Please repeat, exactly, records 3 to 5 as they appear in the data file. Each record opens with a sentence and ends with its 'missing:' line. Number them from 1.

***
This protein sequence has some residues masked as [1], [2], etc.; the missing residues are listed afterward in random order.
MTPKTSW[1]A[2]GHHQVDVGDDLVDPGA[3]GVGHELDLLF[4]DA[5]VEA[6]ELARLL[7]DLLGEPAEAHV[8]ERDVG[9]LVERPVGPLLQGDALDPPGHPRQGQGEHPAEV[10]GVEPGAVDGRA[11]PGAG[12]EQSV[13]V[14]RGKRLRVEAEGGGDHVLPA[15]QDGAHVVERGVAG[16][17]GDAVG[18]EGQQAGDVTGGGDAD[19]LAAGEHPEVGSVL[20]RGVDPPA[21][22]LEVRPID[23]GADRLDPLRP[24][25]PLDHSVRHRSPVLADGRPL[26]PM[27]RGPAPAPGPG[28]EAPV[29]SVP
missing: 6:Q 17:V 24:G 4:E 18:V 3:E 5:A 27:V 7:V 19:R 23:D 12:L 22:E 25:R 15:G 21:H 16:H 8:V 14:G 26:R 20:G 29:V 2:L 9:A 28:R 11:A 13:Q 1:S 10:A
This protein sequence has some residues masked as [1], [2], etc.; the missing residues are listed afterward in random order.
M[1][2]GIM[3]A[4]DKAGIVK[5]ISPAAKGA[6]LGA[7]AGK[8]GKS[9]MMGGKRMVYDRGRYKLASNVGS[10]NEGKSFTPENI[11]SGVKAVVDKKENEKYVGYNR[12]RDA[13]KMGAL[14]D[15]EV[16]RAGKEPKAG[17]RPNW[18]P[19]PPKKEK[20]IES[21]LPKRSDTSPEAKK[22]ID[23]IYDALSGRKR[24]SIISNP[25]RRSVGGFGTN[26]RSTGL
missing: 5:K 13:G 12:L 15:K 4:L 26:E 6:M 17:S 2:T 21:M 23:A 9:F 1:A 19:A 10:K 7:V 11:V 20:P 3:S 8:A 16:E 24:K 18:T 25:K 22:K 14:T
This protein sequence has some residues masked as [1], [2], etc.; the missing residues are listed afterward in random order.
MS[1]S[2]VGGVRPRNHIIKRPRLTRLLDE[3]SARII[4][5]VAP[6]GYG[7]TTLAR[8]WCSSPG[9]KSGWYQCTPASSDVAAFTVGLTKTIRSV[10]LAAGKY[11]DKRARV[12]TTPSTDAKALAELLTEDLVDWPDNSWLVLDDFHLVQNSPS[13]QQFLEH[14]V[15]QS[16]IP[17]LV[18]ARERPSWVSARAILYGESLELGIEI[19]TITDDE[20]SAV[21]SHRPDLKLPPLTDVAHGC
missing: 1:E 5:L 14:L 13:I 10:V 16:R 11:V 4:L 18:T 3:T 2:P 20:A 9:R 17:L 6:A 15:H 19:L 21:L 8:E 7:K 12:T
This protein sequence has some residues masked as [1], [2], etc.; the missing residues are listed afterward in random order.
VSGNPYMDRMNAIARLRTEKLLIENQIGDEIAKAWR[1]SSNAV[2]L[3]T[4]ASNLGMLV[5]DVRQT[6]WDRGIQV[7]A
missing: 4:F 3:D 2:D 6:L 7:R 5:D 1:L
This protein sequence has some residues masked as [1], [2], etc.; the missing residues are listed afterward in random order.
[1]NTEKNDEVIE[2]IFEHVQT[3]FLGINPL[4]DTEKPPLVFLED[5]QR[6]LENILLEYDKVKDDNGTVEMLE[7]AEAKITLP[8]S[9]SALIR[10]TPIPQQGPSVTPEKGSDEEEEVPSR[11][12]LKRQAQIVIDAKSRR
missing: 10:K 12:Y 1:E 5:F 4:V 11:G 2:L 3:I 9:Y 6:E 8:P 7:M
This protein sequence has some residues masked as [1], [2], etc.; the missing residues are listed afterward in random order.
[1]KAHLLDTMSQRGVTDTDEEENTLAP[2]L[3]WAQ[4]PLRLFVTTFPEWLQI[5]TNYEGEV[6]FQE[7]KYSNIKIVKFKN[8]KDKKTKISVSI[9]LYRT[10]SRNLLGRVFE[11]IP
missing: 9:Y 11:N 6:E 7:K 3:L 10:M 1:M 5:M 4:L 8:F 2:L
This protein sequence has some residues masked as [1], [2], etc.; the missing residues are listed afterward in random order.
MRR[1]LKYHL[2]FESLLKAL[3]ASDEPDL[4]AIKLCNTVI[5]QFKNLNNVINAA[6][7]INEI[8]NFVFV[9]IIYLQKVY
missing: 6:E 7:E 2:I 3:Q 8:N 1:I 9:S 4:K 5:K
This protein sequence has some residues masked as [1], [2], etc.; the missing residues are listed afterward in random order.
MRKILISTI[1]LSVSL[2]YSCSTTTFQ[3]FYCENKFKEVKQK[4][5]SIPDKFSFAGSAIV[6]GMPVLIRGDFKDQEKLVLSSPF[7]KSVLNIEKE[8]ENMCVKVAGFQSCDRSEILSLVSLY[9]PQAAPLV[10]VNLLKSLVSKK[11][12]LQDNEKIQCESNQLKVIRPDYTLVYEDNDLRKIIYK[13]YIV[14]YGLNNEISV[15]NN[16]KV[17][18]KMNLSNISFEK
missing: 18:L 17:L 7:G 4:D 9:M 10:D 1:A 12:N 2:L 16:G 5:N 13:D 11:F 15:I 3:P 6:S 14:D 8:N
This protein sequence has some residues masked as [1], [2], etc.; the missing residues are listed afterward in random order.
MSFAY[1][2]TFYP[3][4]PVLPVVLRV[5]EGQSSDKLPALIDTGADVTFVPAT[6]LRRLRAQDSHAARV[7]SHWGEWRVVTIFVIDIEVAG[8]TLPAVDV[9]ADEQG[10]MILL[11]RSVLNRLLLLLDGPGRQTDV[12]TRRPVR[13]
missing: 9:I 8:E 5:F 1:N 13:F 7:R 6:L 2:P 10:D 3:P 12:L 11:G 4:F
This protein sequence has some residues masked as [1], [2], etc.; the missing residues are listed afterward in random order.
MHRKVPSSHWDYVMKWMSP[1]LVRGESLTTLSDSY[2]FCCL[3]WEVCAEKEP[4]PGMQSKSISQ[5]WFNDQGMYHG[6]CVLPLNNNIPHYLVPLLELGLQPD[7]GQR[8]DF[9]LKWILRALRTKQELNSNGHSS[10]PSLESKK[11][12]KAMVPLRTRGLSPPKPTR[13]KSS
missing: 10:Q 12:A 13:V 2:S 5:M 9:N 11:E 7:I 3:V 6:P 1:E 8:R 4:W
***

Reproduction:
This protein sequence has some residues masked as [1], [2], etc.; the missing residues are listed afterward in random order.
MS[1]S[2]VGGVRPRNHIIKRPRLTRLLDE[3]SARII[4][5]VAP[6]GYG[7]TTLAR[8]WCSSPG[9]KSGWYQCTPASSDVAAFTVGLTKTIRSV[10]LAAGKY[11]DKRARV[12]TTPSTDAKALAELLTEDLVDWPDNSWLVLDDFHLVQNSPS[13]QQFLEH[14]V[15]QS[16]IP[17]LV[18]ARERPSWVSARAILYGESLELGIEI[19]TITDDE[20]SAV[21]SHRPDLKLPPLTDVAHGC
missing: 1:E 5:L 14:L 13:I 10:V 16:R 11:V 4:L 18:T 3:T 2:P 20:A 9:R 17:L 6:A 15:H 19:L 21:L 8:E 7:K 12:T
This protein sequence has some residues masked as [1], [2], etc.; the missing residues are listed afterward in random order.
VSGNPYMDRMNAIARLRTEKLLIENQIGDEIAKAWR[1]SSNAV[2]L[3]T[4]ASNLGMLV[5]DVRQT[6]WDRGIQV[7]A
missing: 4:F 3:D 2:D 6:L 7:R 5:D 1:L
This protein sequence has some residues masked as [1], [2], etc.; the missing residues are listed afterward in random order.
[1]NTEKNDEVIE[2]IFEHVQT[3]FLGINPL[4]DTEKPPLVFLED[5]QR[6]LENILLEYDKVKDDNGTVEMLE[7]AEAKITLP[8]S[9]SALIR[10]TPIPQQGPSVTPEKGSDEEEEVPSR[11][12]LKRQAQIVIDAKSRR
missing: 10:K 12:Y 1:E 5:F 4:V 11:G 2:L 3:I 9:Y 6:E 8:P 7:M